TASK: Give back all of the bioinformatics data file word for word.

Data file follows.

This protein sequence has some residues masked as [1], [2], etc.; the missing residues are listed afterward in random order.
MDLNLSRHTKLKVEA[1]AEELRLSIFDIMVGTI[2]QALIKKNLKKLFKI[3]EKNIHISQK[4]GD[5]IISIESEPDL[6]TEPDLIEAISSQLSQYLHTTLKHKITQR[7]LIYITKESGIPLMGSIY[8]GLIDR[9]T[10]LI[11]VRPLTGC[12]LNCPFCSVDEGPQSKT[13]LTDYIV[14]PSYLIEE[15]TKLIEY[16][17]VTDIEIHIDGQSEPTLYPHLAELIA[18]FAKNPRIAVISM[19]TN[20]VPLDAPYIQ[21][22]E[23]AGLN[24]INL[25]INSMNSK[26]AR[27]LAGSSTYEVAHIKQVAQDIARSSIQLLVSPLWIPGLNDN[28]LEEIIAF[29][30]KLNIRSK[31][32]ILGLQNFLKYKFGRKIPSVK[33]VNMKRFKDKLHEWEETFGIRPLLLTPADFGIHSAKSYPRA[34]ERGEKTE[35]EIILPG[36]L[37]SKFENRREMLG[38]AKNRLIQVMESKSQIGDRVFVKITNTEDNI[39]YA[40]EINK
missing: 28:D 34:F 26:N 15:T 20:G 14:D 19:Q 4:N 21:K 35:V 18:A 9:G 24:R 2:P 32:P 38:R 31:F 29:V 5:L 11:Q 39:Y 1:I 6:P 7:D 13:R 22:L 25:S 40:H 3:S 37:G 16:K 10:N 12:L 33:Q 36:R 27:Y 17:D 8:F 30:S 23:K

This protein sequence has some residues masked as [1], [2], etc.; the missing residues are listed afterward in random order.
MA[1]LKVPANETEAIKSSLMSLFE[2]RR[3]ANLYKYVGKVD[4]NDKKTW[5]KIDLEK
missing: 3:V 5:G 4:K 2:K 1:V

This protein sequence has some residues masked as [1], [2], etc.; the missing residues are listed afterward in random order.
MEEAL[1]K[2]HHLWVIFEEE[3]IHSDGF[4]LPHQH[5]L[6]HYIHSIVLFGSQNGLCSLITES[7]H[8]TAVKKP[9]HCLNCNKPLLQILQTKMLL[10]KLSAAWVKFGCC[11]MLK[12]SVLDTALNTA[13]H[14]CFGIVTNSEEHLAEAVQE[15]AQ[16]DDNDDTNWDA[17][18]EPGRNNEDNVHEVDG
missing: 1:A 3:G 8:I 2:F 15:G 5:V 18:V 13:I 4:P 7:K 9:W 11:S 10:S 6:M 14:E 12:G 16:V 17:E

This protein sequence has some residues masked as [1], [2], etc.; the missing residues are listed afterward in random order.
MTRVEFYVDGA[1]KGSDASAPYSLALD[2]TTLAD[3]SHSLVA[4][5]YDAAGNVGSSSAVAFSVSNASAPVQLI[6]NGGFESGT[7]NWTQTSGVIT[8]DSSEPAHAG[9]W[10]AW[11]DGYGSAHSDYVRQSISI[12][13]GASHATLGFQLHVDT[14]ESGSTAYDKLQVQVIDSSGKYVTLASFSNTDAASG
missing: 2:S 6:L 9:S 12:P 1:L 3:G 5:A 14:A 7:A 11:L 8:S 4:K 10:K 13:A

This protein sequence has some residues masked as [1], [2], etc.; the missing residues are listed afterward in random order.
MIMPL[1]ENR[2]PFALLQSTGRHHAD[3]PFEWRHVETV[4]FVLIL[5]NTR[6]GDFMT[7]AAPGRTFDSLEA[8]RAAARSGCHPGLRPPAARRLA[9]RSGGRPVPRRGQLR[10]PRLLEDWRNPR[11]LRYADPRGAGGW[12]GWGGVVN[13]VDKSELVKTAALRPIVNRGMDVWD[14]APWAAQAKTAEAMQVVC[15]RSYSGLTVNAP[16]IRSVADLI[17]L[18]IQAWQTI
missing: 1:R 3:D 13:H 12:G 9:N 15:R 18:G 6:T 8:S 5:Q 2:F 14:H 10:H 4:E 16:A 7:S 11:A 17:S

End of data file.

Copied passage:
This protein sequence has some residues masked as [1], [2], etc.; the missing residues are listed afterward in random order.
MDLNLSRHTKLKVEA[1]AEELRLSIFDIMVGTI[2]QALIKKNLKKLFKI[3]EKNIHISQK[4]GD[5]IISIESEPDL[6]TEPDLIEAISSQLSQYLHTTLKHKITQR[7]LIYITKESGIPLMGSIY[8]GLIDR[9]T[10]LI[11]VRPLTGC[12]LNCPFCSVDEGPQSKT[13]LTDYIV[14]PSYLIEE[15]TKLIEY[16][17]VTDIEIHIDGQSEPTLYPHLAELIA[18]FAKNPRIAVISM[19]TN[20]VPLDAPYIQ[21][22]E[23]AGLN[24]INL[25]INSMNSK[26]AR[27]LAGSSTYEVAHIKQVAQDIARSSIQLLVSPLWIPGLNDN[28]LEEIIAF[29][30]KLNIRSK[31][32]ILGLQNFLKYKFGRKIPSVK[33]VNMKRFKDKLHEWEETFGIRPLLLTPADFGIHSAKSYPRA[34]ERGEKTE[35]EIILPG[36]L[37]SKFENRREMLG[38]AKNRLIQVMESKSQIGDRVFVKITNTEDNI[39]YA[40]EINK
missing: 28:D 34:F 26:N 15:T 20:G 14:D 19:Q 4:N 21:K 35:V 18:A 9:G 24:R 2:P 32:P 38:R 31:F 29:V 5:L 11:Q 39:Y 1:I 6:P 7:D 13:R 22:L 25:S 40:H 3:S 37:G 16:K 10:N 12:L 33:Q 36:R 27:Y 17:D 8:F 30:S 23:K

This protein sequence has some residues masked as [1], [2], etc.; the missing residues are listed afterward in random order.
MA[1]LKVPANETEAIKSSLMSLFE[2]RR[3]ANLYKYVGKVD[4]NDKKTW[5]KIDLEK
missing: 3:V 5:G 4:K 2:K 1:V

This protein sequence has some residues masked as [1], [2], etc.; the missing residues are listed afterward in random order.
MEEAL[1]K[2]HHLWVIFEEE[3]IHSDGF[4]LPHQH[5]L[6]HYIHSIVLFGSQNGLCSLITES[7]H[8]TAVKKP[9]HCLNCNKPLLQILQTKMLL[10]KLSAAWVKFGCC[11]MLK[12]SVLDTALNTA[13]H[14]CFGIVTNSEEHLAEAVQE[15]AQ[16]DDNDDTNWDA[17][18]EPGRNNEDNVHEVDG
missing: 1:A 3:G 8:I 2:F 15:G 5:V 18:V 13:I 4:P 7:K 9:W 11:S 10:S 6:M 14:E 12:G 16:V 17:E

This protein sequence has some residues masked as [1], [2], etc.; the missing residues are listed afterward in random order.
MTRVEFYVDGA[1]KGSDASAPYSLALD[2]TTLAD[3]SHSLVA[4][5]YDAAGNVGSSSAVAFSVSNASAPVQLI[6]NGGFESGT[7]NWTQTSGVIT[8]DSSEPAHAG[9]W[10]AW[11]DGYGSAHSDYVRQSISI[12][13]GASHATLGFQLHVDT[14]ESGSTAYDKLQVQVIDSSGKYVTLASFSNTDAASG
missing: 2:S 6:L 9:S 12:P 1:L 3:G 5:A 14:A 7:A 11:L 8:S 4:K 10:K 13:A

This protein sequence has some residues masked as [1], [2], etc.; the missing residues are listed afterward in random order.
MIMPL[1]ENR[2]PFALLQSTGRHHAD[3]PFEWRHVETV[4]FVLIL[5]NTR[6]GDFMT[7]AAPGRTFDSLEA[8]RAAARSGCHPGLRPPAARRLA[9]RSGGRPVPRRGQLR[10]PRLLEDWRNPR[11]LRYADPRGAGGW[12]GWGGVVN[13]VDKSELVKTAALRPIVNRGMDVWD[14]APWAAQAKTAEAMQVVC[15]RSYSGLTVNAP[16]IRSVADLI[17]L[18]IQAWQTI
missing: 1:R 3:D 13:H 12:G 9:N 15:R 18:G 6:T 8:S 5:Q 2:F 14:H 10:H 4:E 16:A 7:S 11:A 17:S